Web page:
When you think of the word safety, what comes to your mind? Safety as a concept and our abilities to implement it have changed drastically over the years as we've realised is the correct tool of choice technology.
It's hard to believe a time when workers getting injured in the workplace was an almost daily occurrence, a time when young children working on heavy machinery was common practice and a time where environment health and safety EHS standards simply did not exist. We've came a long way as a civilisation when it comes to EHS - especially since the start of the industrial revolution (18th century), but we still have a long way to go to realise an injury free workplace. The unfortunate reality is that EHS innovation is lagging general industrial and technological innovation by a decade at the very least. We've seen 4 industrial revolutions (currently Industry 4.0) but yet have only seen two clear revolutions in the H&S space. Protex AI are at the fore of the 3rd generation of EHS workflows. This short piece will give you some perspective on where H&S is and where it's going.
Safety became a concern for companies during the Industrial Revolution. Unions formed, employee rights were established and workers demanded better and safer working conditions. The U.S Congress enacted the Occupational Safety and Health Act in 1970 and Environmental Health and Safety Teams or EHS Teams were created to combat risk and keep workers safe.
Teams were challenged with protecting workers' health. Frequent audits and measures were undertaken to reduce risk and make the workplace an overall safer place. As industry began to make use of an increasing amount heavy machinery, EHS teams where challenged with increasing safety risks. EHS practice became more stringent in the 20th and now the 20th century. The introductions of signage, regulations (with a small r) and standards forced companies to take compliance and incidents more seriously. These safety practices are still fundamental to how it is approached today.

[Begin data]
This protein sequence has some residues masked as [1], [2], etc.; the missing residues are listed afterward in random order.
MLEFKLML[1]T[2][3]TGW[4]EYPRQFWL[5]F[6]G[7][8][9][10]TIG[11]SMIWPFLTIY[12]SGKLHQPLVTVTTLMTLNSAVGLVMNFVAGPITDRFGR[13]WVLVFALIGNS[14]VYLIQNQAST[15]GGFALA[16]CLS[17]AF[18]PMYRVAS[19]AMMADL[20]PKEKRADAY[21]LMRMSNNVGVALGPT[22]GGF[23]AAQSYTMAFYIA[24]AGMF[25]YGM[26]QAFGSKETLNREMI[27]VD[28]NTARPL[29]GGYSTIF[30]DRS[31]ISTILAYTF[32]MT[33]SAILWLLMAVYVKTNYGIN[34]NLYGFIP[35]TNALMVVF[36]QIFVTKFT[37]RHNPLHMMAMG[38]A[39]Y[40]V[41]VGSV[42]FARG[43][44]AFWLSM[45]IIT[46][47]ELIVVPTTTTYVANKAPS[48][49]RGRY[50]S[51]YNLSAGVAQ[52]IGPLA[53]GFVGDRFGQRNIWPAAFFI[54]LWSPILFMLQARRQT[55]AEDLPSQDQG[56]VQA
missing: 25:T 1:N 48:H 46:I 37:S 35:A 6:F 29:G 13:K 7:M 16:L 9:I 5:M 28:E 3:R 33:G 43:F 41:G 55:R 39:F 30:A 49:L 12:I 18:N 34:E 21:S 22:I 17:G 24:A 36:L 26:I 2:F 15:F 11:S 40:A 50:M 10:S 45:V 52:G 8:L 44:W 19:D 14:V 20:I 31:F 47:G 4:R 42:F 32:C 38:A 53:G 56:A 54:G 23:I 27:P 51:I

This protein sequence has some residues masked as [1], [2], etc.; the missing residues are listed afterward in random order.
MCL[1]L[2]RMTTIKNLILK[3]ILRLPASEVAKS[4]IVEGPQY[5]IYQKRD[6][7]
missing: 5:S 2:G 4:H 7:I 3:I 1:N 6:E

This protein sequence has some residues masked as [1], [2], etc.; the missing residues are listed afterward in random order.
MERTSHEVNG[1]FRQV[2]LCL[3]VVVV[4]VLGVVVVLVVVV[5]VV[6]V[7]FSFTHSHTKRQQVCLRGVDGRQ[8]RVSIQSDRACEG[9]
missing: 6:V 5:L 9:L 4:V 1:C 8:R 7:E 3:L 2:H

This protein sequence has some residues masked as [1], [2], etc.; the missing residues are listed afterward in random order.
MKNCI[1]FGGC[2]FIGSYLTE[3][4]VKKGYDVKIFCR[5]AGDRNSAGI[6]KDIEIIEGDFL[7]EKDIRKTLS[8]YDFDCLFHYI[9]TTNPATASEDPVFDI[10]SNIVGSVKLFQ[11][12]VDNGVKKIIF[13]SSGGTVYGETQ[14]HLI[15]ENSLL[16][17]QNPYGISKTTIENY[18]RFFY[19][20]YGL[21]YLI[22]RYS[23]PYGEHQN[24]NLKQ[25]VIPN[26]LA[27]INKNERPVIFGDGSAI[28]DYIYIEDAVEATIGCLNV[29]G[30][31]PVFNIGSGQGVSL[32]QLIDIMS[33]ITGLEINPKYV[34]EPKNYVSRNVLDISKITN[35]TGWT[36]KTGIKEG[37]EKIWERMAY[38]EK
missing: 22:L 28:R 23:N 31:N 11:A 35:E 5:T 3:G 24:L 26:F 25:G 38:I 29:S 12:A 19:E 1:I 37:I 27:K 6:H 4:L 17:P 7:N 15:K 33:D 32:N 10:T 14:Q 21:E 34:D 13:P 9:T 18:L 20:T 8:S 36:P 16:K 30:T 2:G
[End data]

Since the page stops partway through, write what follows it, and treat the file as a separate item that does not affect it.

In the early 2000s, The health and safety industry was digitised - document based workflows and reporting systems were moved to a digital medium. This helped to consolidate data collected as well as helping in the of distributing incident information to relevant stakeholders. With wider uses of computers and other devices like tablets and smartphones, companies like Intelex and Cority, allowed companies to log incidents over time, in order to recognise trends of accidents and risks in the workplace. EHS teams could intervene using trend analysis to reduce the propensity of further accidents.
This revolution has allowed EHS teams to be organised in their approach to health and safety but it still relies on manual, intermittent audits of the facility floor. Modern factories, warehouses and ports are such dynamic environments that a facility floor walk only offers a small snapshot of the reality of safety compliance.
We are now seeing a shift in how we perceive safety due to the evolving capabilities of technology. We can now embrace and implement a new form of safety: proactive and predictive. A big problem with safety is that we, as humans, cannot always be ‘on’. Until now, safety has been a reactive concept, we have to wait until an accident occurs, before someone gets injured or even killed before we can say it's an issue. This means that near misses and poor safety behaviours are rarely identified and addressed. But this does not have to be the case.
Data drives the decision making process and with advancements in technologies such as artificial intelligence, we can identify risks and trends before they ever become a problem. This allows EHS teams to make more informed decisions earlier, to mitigate risks and protect our workers.
"We will soon see a new generation of safety where we can create a near injury free workplace by identifying risks long before they become a concern or cause injuries."
At Protex AI, we are embracing this new form of proactive safety, empowering companies and EHS teams to realise an injury free workplace with computer vision that understands risk.
If you're interested in the technologies that will be leading this 3rd generation of health and safety, have a look at a talk by Matthew Brown CEO Donesafe where he discusses the top 10 technologies leading the 3rd gen of EHS.